Tulio instructs Tannabok to build them a boat so that they can leave the city "via a horizontal pattern to the heavens" with all the gifts they have been given. During the three days this will take, Miguel explores the city, and Chel gets romantically close to Tulio. Miguel comes to appreciate the peaceful life the citizens seem to enjoy. When Tzekel-Kan sees Miguel playing a ball game with children, he insists the gods demonstrate their powers against the city's best players in the same game, much to Tulio's chagrin. Tulio and Miguel are far outmatched, but Chel is able to substitute the ball with an armadillo, allowing them to win. Miguel spares the ritual of sacrificing the losing team and chastises Tzekel-Kan, to the crowd's approval. Tzekel-Kan notices Miguel received a small cut and realizes the two aren't gods, because gods do not bleed. He conjures a giant stone jaguar to chase them throughout the city. Tulio and Miguel outwit the jaguar, causing it and Tzekel-Kan to fall into a giant whirlpool, thought to be the entrance to Xibalba. Tzekel-Kan then resurfaces in the jungle, where he encounters Cortés and his men. Thinking Cortés is a god, he offers to lead them to El Dorado. Miguel and Tulio quarrel over their differences whether or not they should leave the city.
With the boat completed, Miguel assumed he will stay in the city. As Tulio and Chel board the boat, they see smoke on the horizon and realize Cortés is close. Tulio suggests using the boat to ram rock pillars under the waterfall and block the main entrance to the city. The plan involves with the citizens pulling over a statue in the boat's wake to give it enough speed. As the statue starts to fall too quickly, Tulio has difficulty in preparing the boat's sail. Giving up on staying in the city, Miguel and Altivo jump onto the boat to unfurl the sails, assuring the boat clears the statue in time. The boat successfully impacts the pillars, creating a cave-in but losing all the gifts in the process. The gang hides near the totem just as Cortés' men and Tzekel-Kan arrive. When Tzekel-Kan finds the entrance blocked, Cortés brands him a liar, and takes Tzekel-Kan prisoner as they leave.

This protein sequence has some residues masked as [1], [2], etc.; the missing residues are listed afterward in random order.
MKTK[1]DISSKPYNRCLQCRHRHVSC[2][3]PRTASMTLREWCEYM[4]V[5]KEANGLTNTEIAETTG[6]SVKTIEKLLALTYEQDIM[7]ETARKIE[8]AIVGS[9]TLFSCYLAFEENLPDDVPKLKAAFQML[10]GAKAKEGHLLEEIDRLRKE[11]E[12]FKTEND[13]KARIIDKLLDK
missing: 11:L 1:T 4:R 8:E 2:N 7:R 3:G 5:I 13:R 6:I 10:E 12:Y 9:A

Tulio and Miguel, though disappointed they lost the gold, head in a different direction for a new adventure with Chel, unaware that Altivo still wears the golden horseshoes with which he was outfitted in El Dorado.
Voice cast[edit | edit source]
- Kevin Kline as Tulio, one of the con artists who pretend to be gods so they can get gold. He is the planner who wanted to leave El Dorado with the treasure.
- Kenneth Branagh as Miguel, one of the con artists who pretend to be gods so they can get gold. He is the fun-loving one who wants to stay in El Dorado.
- Rosie Perez as Chel, a young native from El Dorado who discovers Tulio and Miguel's con and decides to play along. In exchange, she'll go to Spain.
- Jim Cummings as Hernan Cortes, the merciless and ambitious leader of the expedition to find the ancient South American empires.
- Cummings also voices the cook on Cortés's ship, a warrior who gets stepped on Tzekel Kan's stone jaguar, and the native who warns Chief Tannabok about Cortés.
- Armand Assante as Tzekel-Kan, the fanatically vicious high priest who has a religious fixation for human sacrifices.
- Edward James Olmos as Chief Edjo Tannabok, the kind chief who welcomes Tulio and Miguel.